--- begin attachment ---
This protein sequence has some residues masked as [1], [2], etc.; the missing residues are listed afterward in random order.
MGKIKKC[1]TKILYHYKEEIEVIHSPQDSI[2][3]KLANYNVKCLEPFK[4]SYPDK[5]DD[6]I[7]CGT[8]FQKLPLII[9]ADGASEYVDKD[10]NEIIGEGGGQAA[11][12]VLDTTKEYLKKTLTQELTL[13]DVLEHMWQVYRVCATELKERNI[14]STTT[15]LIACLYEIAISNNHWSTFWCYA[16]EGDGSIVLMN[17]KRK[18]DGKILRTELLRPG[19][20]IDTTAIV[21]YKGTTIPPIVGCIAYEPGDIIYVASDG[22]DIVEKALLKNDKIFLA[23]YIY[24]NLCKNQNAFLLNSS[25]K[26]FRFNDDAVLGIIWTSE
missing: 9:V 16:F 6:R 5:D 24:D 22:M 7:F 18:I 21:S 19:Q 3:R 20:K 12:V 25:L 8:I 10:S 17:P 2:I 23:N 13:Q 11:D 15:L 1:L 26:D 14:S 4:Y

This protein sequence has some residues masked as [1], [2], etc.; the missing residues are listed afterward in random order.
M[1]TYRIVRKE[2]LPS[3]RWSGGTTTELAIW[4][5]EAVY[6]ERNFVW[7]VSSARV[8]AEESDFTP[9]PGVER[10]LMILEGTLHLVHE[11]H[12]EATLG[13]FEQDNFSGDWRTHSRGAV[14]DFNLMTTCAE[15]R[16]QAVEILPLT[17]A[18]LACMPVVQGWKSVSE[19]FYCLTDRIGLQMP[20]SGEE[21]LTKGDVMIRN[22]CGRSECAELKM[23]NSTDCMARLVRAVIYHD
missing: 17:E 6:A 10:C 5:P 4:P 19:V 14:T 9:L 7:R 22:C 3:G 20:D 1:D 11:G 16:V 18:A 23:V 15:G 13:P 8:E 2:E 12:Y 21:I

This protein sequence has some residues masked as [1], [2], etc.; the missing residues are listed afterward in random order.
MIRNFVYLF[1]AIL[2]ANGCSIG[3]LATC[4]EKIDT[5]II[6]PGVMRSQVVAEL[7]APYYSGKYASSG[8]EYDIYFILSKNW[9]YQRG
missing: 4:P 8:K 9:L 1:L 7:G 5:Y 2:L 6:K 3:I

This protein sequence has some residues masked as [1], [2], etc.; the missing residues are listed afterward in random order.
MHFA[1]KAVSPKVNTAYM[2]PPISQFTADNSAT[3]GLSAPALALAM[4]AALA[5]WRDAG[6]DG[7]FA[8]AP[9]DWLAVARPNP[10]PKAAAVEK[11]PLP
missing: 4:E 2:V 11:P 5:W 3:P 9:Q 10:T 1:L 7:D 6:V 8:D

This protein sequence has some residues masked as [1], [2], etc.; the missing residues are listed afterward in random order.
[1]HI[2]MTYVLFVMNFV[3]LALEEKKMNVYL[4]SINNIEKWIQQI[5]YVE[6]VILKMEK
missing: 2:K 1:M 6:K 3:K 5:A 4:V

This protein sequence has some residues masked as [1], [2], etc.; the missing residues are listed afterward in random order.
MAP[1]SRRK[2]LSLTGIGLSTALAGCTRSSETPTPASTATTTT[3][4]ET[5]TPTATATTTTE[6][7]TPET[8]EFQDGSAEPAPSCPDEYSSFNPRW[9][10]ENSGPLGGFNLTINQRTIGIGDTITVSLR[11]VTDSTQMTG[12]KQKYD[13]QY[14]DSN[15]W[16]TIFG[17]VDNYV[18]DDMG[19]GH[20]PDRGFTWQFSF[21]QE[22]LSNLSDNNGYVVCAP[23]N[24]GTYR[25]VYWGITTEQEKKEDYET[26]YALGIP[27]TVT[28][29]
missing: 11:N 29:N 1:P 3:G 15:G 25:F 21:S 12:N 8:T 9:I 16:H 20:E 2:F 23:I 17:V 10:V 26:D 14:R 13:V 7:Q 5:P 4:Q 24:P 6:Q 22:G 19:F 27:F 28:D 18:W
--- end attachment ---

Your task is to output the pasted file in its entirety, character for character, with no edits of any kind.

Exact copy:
This protein sequence has some residues masked as [1], [2], etc.; the missing residues are listed afterward in random order.
MGKIKKC[1]TKILYHYKEEIEVIHSPQDSI[2][3]KLANYNVKCLEPFK[4]SYPDK[5]DD[6]I[7]CGT[8]FQKLPLII[9]ADGASEYVDKD[10]NEIIGEGGGQAA[11][12]VLDTTKEYLKKTLTQELTL[13]DVLEHMWQVYRVCATELKERNI[14]STTT[15]LIACLYEIAISNNHWSTFWCYA[16]EGDGSIVLMN[17]KRK[18]DGKILRTELLRPG[19][20]IDTTAIV[21]YKGTTIPPIVGCIAYEPGDIIYVASDG[22]DIVEKALLKNDKIFLA[23]YIY[24]NLCKNQNAFLLNSS[25]K[26]FRFNDDAVLGIIWTSE
missing: 9:V 16:F 6:R 5:D 24:D 22:M 7:F 18:I 21:S 19:Q 3:R 20:K 12:V 25:L 8:I 10:S 17:P 2:I 23:N 13:Q 11:D 15:L 1:L 26:D 14:S 4:Y

This protein sequence has some residues masked as [1], [2], etc.; the missing residues are listed afterward in random order.
M[1]TYRIVRKE[2]LPS[3]RWSGGTTTELAIW[4][5]EAVY[6]ERNFVW[7]VSSARV[8]AEESDFTP[9]PGVER[10]LMILEGTLHLVHE[11]H[12]EATLG[13]FEQDNFSGDWRTHSRGAV[14]DFNLMTTCAE[15]R[16]QAVEILPLT[17]A[18]LACMPVVQGWKSVSE[19]FYCLTDRIGLQMP[20]SGEE[21]LTKGDVMIRN[22]CGRSECAELKM[23]NSTDCMARLVRAVIYHD
missing: 17:E 6:A 10:C 5:P 4:P 19:V 14:T 9:L 7:R 22:C 3:G 20:D 1:D 11:G 16:V 18:A 23:V 15:G 13:P 8:E 2:E 12:Y 21:I

This protein sequence has some residues masked as [1], [2], etc.; the missing residues are listed afterward in random order.
MIRNFVYLF[1]AIL[2]ANGCSIG[3]LATC[4]EKIDT[5]II[6]PGVMRSQVVAEL[7]APYYSGKYASSG[8]EYDIYFILSKNW[9]YQRG
missing: 4:P 8:K 9:L 1:L 7:G 5:Y 2:L 6:K 3:I

This protein sequence has some residues masked as [1], [2], etc.; the missing residues are listed afterward in random order.
MHFA[1]KAVSPKVNTAYM[2]PPISQFTADNSAT[3]GLSAPALALAM[4]AALA[5]WRDAG[6]DG[7]FA[8]AP[9]DWLAVARPNP[10]PKAAAVEK[11]PLP
missing: 4:E 2:V 11:P 5:W 3:P 9:Q 10:T 1:L 7:D 6:V 8:D

This protein sequence has some residues masked as [1], [2], etc.; the missing residues are listed afterward in random order.
[1]HI[2]MTYVLFVMNFV[3]LALEEKKMNVYL[4]SINNIEKWIQQI[5]YVE[6]VILKMEK
missing: 2:K 1:M 6:K 3:K 5:A 4:V

This protein sequence has some residues masked as [1], [2], etc.; the missing residues are listed afterward in random order.
MAP[1]SRRK[2]LSLTGIGLSTALAGCTRSSETPTPASTATTTT[3][4]ET[5]TPTATATTTTE[6][7]TPET[8]EFQDGSAEPAPSCPDEYSSFNPRW[9][10]ENSGPLGGFNLTINQRTIGIGDTITVSLR[11]VTDSTQMTG[12]KQKYD[13]QY[14]DSN[15]W[16]TIFG[17]VDNYV[18]DDMG[19]GH[20]PDRGFTWQFSF[21]QE[22]LSNLSDNNGYVVCAP[23]N[24]GTYR[25]VYWGITTEQEKKEDYET[26]YALGIP[27]TVT[28][29]
missing: 11:N 29:N 1:P 3:G 15:G 25:F 21:S 12:N 8:T 9:I 16:H 20:E 2:F 23:I 17:V 10:V 26:D 14:R 13:V 7:Q 5:P 4:Q 24:P 6:Q 22:G 19:F 27:F 28:D 18:W